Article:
Multiple SEC Coaches in Favor of Dan Mullen's Summer Recruiting Dead Period Idea
Coach Dan Mullen of Mississippi State may end up being a trendsetter in the world of college football recruiting, and at the very least, other SEC coaches reportedly like his thought process on certain topics.
Alleviating some of the strain caused by the recruiting process is a major concern, and Mullen tackled that problem from a coach's standpoint back in February.
For coaches, the recruiting trail can be absolutely draining, and that will only increase if more rules are deregulated, especially ones regarding communication. That's why Mullen is reportedly thinking about making a proposal for a four-week dead period in the summer, according to Michael Carvell of ajc.com. Here's what Mullen had to say in February about his potential proposal, per Carvell:
I don’t want to want to sound like a non-worker, but everybody worries about these new rules, and how you will be working 24 hours per day. They want to know where is your down time? If they want a time for where coaches have to shut it down, then you designate four weeks in the summer where you’re completely off. You can do no recruiting during those four weeks, and you’ve eliminated the problem for all coaches.
Currently, we have eight weeks where we’re not allowed to do anything with our (current) players. You can do that for coaches with recruiting, too. You would let the schools pick their four weeks because schools get out earlier in the South than they do up North. Schools up North, they would need later recruiting times to do camps and summer visits. You can pick your four weeks, and move from there. So for four weeks, you can’t do anything during the summer.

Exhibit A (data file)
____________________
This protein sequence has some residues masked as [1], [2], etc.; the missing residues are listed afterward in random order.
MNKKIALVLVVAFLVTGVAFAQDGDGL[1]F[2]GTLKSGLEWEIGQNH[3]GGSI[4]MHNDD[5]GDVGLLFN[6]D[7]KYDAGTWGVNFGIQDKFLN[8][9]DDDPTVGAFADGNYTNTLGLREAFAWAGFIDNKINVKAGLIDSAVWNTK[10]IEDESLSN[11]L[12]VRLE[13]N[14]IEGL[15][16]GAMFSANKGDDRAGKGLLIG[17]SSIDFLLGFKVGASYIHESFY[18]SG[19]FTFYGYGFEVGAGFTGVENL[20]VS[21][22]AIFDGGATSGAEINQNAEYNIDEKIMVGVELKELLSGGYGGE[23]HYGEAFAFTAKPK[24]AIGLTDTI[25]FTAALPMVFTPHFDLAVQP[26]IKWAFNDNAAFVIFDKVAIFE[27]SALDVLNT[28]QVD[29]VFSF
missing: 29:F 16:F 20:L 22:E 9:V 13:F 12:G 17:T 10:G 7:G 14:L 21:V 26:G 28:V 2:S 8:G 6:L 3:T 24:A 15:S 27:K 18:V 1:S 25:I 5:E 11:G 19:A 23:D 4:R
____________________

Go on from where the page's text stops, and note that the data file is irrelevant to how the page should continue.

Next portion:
This proposed dead period could also help take some pressure off of the recruits as well. Players are under recruiting pressure earlier and earlier in the process nowadays, and this is on top of the everyday challenges of being a high school student-athlete.
When you really break it down, there's not much to dislike.
Carvell just recently caught up with other SEC coaches and got their thoughts on Mullen's idea. According to his report, there "seemed to be in unanimous support" pending a few tweaks. Here are some of the quotes from a few notable SEC coaches:
LSU’s Les Miles: “You might give them two weeks. You might give them a week off in June, and another one on July that might be a quality ‘dead period’ where you could absolutely not do anything. But I think what happens is that in the summer time, moms and dads get around and they want to go see places. So you’d have to plan it right to give them time to do that.”
Tennessee’s Butch Jones: “I entirely agree with Dan. I think what happened, with the acceleration of recruiting, there really are no off times. I think at the end of the day, we’re still just like these student-athletes. I remember growing up, July was a big time for family vacation, and that’s where our family kind of grew together. I think (recruiting) has been accelerated so hectic that I would be a proponent (of Mullen’s idea), even if it’s only a two-week dead period in July, where it really allows these individuals to sit back, relax and have some time off. I think the other things with these rules that we lose sight of is that we still have to coach our current teams. We’re responsible to them. We’re mentors to our current players. I think, with the all the deregulation going on, is that we have to remember we have to take care of our current teams as well.”
James Franklin and Mark Stoops also responded to the potential proposal favorably, per Carvell's report.
It seems as if having a designated time off from recruiting is a rather popular idea, and frankly, I don't blame these coaches for getting behind it.
Is a 2-4 week summer dead period for recruiting a good idea?
Mullen's idea is a good one, even with the potential tweaks, so it's encouraging to see other SEC coaches getting behind it.
The recruiting process does need to change, and it's productive changes like this—rather than more deregulations—that could end up impacting all involved in a positive way.
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